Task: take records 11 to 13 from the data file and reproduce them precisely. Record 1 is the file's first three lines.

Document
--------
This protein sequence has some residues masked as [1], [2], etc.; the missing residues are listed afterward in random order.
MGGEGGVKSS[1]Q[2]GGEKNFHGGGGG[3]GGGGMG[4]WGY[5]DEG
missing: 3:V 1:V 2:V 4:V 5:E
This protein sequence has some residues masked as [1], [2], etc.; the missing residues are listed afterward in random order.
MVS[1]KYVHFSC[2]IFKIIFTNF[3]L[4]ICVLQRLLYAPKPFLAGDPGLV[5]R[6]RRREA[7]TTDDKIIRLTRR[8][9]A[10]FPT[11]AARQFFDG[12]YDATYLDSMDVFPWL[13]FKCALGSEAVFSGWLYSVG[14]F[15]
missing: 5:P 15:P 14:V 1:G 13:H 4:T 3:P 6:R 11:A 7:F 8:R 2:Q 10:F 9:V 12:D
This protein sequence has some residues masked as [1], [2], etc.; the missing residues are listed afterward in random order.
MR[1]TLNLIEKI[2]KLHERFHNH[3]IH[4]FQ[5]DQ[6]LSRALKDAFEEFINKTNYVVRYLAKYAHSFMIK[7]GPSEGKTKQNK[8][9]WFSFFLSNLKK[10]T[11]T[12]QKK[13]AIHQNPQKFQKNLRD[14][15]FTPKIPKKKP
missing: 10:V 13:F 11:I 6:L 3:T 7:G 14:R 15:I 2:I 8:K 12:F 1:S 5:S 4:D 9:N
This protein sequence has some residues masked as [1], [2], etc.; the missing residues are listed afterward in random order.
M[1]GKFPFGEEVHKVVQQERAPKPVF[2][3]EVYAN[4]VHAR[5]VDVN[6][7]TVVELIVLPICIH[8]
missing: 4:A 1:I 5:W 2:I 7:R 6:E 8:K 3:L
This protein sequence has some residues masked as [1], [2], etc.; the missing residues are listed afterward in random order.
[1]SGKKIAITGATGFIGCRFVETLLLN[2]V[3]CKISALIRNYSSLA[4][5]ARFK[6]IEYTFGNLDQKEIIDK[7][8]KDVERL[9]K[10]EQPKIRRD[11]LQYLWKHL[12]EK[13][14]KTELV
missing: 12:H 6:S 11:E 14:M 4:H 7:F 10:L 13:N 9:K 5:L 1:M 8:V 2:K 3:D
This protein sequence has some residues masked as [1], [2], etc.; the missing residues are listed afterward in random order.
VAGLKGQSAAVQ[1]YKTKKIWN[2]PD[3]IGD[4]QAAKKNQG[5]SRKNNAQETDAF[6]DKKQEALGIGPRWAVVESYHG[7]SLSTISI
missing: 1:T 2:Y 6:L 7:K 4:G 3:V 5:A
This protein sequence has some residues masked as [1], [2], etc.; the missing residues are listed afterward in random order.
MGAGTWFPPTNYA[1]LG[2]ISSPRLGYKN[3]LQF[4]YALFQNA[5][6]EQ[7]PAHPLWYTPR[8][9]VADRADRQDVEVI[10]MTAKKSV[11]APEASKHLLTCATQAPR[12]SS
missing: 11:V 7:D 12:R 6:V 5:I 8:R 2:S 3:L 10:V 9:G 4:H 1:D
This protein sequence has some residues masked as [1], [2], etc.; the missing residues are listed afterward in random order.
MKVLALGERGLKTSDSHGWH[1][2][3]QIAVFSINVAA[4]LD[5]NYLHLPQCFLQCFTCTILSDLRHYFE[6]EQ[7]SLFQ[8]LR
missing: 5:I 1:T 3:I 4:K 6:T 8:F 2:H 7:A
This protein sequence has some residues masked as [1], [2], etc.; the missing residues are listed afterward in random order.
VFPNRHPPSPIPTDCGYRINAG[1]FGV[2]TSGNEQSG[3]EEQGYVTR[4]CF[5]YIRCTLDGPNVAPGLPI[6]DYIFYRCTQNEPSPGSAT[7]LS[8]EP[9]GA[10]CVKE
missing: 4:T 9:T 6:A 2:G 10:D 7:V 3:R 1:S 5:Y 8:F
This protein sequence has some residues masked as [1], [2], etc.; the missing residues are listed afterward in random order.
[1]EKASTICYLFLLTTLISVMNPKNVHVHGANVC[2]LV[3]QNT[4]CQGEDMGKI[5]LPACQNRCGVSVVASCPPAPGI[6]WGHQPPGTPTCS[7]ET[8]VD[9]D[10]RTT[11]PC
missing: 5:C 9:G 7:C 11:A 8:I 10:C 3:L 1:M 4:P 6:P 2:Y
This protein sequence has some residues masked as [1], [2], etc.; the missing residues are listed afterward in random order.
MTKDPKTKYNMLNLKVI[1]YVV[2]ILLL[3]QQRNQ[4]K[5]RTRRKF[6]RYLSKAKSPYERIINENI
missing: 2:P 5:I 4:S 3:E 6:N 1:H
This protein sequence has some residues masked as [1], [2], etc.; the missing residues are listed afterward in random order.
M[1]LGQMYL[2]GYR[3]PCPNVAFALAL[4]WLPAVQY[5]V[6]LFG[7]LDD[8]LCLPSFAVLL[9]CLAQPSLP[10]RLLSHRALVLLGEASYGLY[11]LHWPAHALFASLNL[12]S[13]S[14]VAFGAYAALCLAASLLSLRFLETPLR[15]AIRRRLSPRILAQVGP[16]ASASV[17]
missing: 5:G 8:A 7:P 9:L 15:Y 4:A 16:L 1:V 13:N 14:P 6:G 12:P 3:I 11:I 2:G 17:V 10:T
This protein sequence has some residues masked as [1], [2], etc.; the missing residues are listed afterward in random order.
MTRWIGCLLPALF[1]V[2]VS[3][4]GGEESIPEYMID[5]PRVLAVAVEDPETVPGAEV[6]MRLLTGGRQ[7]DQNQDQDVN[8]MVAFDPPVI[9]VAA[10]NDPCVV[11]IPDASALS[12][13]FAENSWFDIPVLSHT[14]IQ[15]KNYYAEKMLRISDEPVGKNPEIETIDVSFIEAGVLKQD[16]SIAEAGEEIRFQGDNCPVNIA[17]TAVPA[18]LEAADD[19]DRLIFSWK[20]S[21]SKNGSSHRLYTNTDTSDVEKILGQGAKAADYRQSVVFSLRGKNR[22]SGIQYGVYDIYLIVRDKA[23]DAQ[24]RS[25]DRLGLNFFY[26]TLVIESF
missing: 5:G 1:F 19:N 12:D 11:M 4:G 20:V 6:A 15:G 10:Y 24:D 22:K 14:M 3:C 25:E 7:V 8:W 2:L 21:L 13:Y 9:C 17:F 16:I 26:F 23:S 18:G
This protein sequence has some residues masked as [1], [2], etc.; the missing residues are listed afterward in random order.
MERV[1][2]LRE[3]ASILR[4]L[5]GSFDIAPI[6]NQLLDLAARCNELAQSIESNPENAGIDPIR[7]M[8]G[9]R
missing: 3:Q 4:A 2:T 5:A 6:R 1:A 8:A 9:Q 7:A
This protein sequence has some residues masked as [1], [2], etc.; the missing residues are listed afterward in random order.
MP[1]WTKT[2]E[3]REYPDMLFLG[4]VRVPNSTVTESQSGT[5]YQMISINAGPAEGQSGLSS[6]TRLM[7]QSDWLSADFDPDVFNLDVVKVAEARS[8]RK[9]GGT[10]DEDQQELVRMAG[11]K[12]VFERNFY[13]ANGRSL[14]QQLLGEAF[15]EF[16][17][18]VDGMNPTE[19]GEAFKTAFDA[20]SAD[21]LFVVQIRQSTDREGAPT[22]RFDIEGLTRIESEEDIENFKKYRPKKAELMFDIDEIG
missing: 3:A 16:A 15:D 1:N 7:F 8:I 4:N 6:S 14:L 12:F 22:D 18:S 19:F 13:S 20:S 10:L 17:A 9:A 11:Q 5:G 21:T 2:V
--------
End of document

This protein sequence has some residues masked as [1], [2], etc.; the missing residues are listed afterward in random order.
MTKDPKTKYNMLNLKVI[1]YVV[2]ILLL[3]QQRNQ[4]K[5]RTRRKF[6]RYLSKAKSPYERIINENI
missing: 2:P 5:I 4:S 3:E 6:N 1:H
This protein sequence has some residues masked as [1], [2], etc.; the missing residues are listed afterward in random order.
M[1]LGQMYL[2]GYR[3]PCPNVAFALAL[4]WLPAVQY[5]V[6]LFG[7]LDD[8]LCLPSFAVLL[9]CLAQPSLP[10]RLLSHRALVLLGEASYGLY[11]LHWPAHALFASLNL[12]S[13]S[14]VAFGAYAALCLAASLLSLRFLETPLR[15]AIRRRLSPRILAQVGP[16]ASASV[17]
missing: 5:G 8:A 7:P 9:L 15:Y 4:A 16:L 1:V 13:N 14:P 6:G 12:P 3:I 11:I 2:G 17:V 10:T
This protein sequence has some residues masked as [1], [2], etc.; the missing residues are listed afterward in random order.
MTRWIGCLLPALF[1]V[2]VS[3][4]GGEESIPEYMID[5]PRVLAVAVEDPETVPGAEV[6]MRLLTGGRQ[7]DQNQDQDVN[8]MVAFDPPVI[9]VAA[10]NDPCVV[11]IPDASALS[12][13]FAENSWFDIPVLSHT[14]IQ[15]KNYYAEKMLRISDEPVGKNPEIETIDVSFIEAGVLKQD[16]SIAEAGEEIRFQGDNCPVNIA[17]TAVPA[18]LEAADD[19]DRLIFSWK[20]S[21]SKNGSSHRLYTNTDTSDVEKILGQGAKAADYRQSVVFSLRGKNR[22]SGIQYGVYDIYLIVRDKA[23]DAQ[24]RS[25]DRLGLNFFY[26]TLVIESF
missing: 5:G 1:F 19:N 12:D 11:M 4:G 20:V 6:A 15:G 10:Y 24:D 22:K 14:M 3:C 25:E 7:V 8:W 2:L 21:L 13:Y 9:C 17:F 16:I 26:F 23:S 18:G